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BMAT Section 2

BMAT Section 2 requires detailed scientific knowledge, and in-depth BMAT preparation. It covers Chemistry, Biology and Physics. There is also a Maths section.

Many students find Physics the most challenging. That’s because the proportion of Medical School applicants still studying Physics is lower.

In BMAT Section 2, you will be presented with 27 multiple-choice questions. These are to be answered in just 30 minutes. So it can feel quite time-pressured. The questions require GCSE-level science.

The questions are, however, not straightforward science questions of the kind you might expect at GCSE or A-Level. Instead, they require you to apply your scientific knowledge, using the problem-solving skills tested in Section 1.

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BMAT Section 2: Scientific Knowledge and Applications   

BMAT Section 2 requires you to answer questions on the following topics:

To help students prepare you can access an online ‘textbook’ on the BMAT website. This serves as an excellent revision tool for revising the sciences. But it is important that you spend time working through all the past questions.

Remember that the average BMAT candidate scores in the region of 5.0. The best applicants will score more highly, but 6.0 represents a comparatively high score and only a select few exceptional applicants will achieve BMAT scores higher than 7.0.


BMAT Preparation: How can I prepare for Section 2?

Watch Marie’s top tips for BMAT Section 2 here!

Brush up on your scientific knowledge

Revising Biology, Chemistry and Physics is crucial in BMAT preparation for Section 2. Physics tends to be the trickiest for most students, as most of you will have stopped studying the subject at GCSE or AS Level – so this may be the section to focus the most on.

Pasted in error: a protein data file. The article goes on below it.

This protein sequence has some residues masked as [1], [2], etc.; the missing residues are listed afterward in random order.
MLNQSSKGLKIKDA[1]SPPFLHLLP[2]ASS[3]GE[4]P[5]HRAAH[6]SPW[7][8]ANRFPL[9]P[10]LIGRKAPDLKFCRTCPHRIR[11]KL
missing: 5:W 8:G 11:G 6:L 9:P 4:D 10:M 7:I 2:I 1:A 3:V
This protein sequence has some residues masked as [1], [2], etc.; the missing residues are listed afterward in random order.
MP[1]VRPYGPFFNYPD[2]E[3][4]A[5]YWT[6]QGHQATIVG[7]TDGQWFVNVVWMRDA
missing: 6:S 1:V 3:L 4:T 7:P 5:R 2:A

A good technique for BMAT preparation is to look at the Assumed Subject Knowledge Guide on the Cambridge Assessment Admissions Testing site. This provides information on the subjects that may feature in BMAT Section 2 – and a revision guide on each topic. How confident are you with ionic bonding or enzymes? Could you answer a question on nuclear fission or trigonometry? It’s a good idea to go through this guide to brush up on the topics you’re not so confident about.

Practice your mental maths

As with Section 1, you should also practice your mental arithmetic skills for BMAT Section 2, as the Maths section occupies seven questions. Section 2 is one of the most time-pressured parts of the test, so brushing up on your mental maths is a vital aspect of your BMAT preparation for Section 2. Try using pen and paper to calculate sums, and start revising your fractions. In general, the Maths and Physics questions are the most time-consuming in BMAT Section 2 as they require step-by-step calculations – so the more you practice, the more time you’ll save!

Complete past papers

BMAT past papers will be particularly useful for Section 2 to familiarise yourself with the question formats. Something to remember, however, is that some topics covered in past papers are no longer included in the test. Check these against the Assumed Subject Knowledge Guide so that you don’t waste time revising something no longer relevant!

There are a bank of papers on the Cambridge Assessment Admissions Testing page which you can use to practice a variety of Biology, Chemistry, Physics and Maths questions and flag any topics you find difficult. You can also read our detailed guide on how to use BMAT past papers.


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